Confession: No one would ever consider me a sci-fi aficionado. Ever. Music has always been my escape and where my imaginings of my place in a futuristic, fantastical world have lingered. Early P-Funk, anyone? While my geek flag is planted squarely in the intersection of better librarianship through technology, peering into a topic like Afro-Futurism has been daunting.
What is Afro-Futurism? There are many definitions out there but one that gets right to the point of the matter comes from Wikipedia:
“[Afrofuturism] is a literary and cultural aesthetic that combines elements of science fiction, historical fiction, fantasy, Afrocentricity, and magic realism with non-Western cosmologies in order to critique not only the present-day dilemmas of people of color, but also to revise, interrogate, and re-examine the historical events of the past. First coined by culture critic Mark Dery in 1993, and explored in the late 1990s through conversations led by scholar Alondra Nelson, Afrofuturism addresses themes and concerns of the African Diaspora through a technoculture and science fiction lens, encompassing a range of media and artists with a shared interest in envisioning black futures that stem from Afrodiasporic experiences.”
Though not officially given a name until the 90’s, Afrofuturism forbearers include musician George Clinton (whose catalogue included many an extraterrestrial voyage as early as the 70’s), writer Octavia Butler, artist Jean-Michel Basquiat and the legendary Sun Ra.
Afrofuturistic leanings can be seen in today’s contemporary artists including singer Janelle Monae, jazz phenom Kamasi Washington and Providence-born visual artist Ellen Gallagher.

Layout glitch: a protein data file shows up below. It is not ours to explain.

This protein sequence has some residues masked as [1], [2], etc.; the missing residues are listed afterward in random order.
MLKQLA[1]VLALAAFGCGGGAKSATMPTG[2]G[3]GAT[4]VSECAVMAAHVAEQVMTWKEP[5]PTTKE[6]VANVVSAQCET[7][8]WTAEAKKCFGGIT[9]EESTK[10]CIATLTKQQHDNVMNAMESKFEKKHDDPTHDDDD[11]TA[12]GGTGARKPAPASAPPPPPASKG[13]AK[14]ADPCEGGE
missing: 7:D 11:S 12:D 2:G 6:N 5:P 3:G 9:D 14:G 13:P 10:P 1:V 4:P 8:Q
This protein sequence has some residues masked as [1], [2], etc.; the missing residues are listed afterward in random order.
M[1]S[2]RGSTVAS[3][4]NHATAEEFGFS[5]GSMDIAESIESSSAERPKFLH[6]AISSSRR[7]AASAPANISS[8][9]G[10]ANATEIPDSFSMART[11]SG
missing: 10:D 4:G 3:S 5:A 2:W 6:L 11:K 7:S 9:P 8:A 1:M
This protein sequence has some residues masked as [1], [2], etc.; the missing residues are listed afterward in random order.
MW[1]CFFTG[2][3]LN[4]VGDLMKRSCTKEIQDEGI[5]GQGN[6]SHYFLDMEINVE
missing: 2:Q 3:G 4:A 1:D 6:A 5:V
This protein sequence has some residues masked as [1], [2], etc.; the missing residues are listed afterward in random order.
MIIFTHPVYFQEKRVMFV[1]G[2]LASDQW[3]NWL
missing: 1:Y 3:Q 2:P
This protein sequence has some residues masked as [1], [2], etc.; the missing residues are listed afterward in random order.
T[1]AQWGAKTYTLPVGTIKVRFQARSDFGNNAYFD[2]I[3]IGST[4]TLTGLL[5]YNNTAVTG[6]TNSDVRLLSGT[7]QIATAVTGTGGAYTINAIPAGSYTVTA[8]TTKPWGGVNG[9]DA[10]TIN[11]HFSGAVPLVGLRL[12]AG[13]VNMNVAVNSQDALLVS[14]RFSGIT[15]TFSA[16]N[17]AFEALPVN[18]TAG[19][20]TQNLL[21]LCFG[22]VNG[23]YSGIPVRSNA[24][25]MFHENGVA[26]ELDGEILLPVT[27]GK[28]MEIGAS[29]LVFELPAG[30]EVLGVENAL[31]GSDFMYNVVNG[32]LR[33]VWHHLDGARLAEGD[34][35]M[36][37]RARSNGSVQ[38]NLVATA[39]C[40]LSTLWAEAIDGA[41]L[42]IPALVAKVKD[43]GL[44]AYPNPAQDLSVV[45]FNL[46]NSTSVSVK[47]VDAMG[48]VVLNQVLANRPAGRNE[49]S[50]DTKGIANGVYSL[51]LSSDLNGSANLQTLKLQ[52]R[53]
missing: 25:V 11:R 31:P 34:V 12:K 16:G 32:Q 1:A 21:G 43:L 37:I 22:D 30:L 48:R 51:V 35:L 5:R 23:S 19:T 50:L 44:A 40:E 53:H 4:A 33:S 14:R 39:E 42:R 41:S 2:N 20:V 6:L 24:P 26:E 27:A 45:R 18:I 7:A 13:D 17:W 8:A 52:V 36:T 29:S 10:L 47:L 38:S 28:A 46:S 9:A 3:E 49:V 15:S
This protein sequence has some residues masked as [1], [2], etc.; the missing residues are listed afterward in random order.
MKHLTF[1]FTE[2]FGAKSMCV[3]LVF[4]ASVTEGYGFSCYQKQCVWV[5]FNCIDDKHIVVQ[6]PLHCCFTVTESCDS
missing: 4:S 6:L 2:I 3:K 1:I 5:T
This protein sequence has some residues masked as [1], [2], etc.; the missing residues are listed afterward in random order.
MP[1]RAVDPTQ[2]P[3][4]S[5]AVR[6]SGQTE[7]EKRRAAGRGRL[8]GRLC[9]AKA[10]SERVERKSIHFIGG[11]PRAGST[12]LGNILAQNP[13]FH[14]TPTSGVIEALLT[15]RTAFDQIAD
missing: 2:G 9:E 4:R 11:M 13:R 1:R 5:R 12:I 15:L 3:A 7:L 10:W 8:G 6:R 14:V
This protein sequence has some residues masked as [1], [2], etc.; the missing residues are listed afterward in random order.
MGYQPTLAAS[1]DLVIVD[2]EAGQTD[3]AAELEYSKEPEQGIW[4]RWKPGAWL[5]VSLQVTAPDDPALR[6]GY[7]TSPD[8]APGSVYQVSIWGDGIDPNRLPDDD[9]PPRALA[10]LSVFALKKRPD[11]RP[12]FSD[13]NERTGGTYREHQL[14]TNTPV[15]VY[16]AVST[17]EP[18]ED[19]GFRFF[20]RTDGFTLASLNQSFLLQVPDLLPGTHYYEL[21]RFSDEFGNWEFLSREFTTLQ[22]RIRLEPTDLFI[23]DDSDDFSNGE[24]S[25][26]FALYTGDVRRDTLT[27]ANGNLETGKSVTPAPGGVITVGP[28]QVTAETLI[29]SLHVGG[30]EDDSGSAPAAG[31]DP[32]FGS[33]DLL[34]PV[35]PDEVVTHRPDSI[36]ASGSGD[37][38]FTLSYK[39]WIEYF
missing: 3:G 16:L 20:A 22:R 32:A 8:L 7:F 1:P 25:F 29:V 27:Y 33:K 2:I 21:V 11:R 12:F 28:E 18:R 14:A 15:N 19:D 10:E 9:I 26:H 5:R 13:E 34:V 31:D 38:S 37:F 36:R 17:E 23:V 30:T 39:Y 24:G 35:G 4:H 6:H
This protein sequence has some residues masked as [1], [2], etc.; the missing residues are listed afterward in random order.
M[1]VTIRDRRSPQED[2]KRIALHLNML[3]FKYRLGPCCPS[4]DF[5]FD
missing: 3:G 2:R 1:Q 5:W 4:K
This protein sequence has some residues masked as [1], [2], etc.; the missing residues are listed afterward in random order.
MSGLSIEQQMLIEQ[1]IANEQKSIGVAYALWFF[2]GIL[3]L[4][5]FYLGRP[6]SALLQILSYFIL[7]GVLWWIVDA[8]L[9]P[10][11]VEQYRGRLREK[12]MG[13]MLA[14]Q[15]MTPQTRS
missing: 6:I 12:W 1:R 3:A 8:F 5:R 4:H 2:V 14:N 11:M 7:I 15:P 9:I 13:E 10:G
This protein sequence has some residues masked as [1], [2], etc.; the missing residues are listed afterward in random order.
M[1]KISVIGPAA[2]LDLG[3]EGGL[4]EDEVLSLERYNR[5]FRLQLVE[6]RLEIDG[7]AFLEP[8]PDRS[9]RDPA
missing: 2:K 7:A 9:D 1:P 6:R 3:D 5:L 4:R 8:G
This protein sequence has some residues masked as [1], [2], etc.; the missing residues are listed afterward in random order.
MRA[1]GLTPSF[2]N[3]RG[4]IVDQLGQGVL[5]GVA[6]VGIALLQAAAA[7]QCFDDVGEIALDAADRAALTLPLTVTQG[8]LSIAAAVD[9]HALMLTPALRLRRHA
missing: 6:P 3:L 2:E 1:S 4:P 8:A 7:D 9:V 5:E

Fast forward to May 9, at the Providence Public Library: We are thrilled to have Rasheedah Phillips, Author and Creator of The AfroFuturist Affair lead the DIY Timescapes workshop. Phillips and attendees will explore the history of linear time constructs, the future and contrast it with African traditions of space, time and the future, and construct a quantum time capsule.
Sign up for DIY Timescapes: Black Quantum Futurism and Alternative Temporalities workshop happening Monday, May 9 at 6:00pm at PPL.
Sources and Select Additional Reading
- Afrofuturism Definition (Wikipedia)
- Afrofuturism: An Aesthetic and Exploration of Identity (The Institute for Ethics and Emerging Technologies)
- Works by Octavia Butler (Available through Ocean State Libraries)
- Recurrence Plot: And Other Time Travel Tales by Rasheedah Phillips (Available at Amazon)
- Afrofuturism: The World of Black Sci-Fi and Fantasy Culture by Ytasha L. Womack (Free e-book available from Overdrive)
About the Author
BEATRICE PULLIAM is Director of Technology & Information Services at PPL, as well as director of AskRI.org. She spent her adolescent years going to shows and has seen the Mothership and Sir Nose D’Voidoffunk a few times. She also likes shiny things.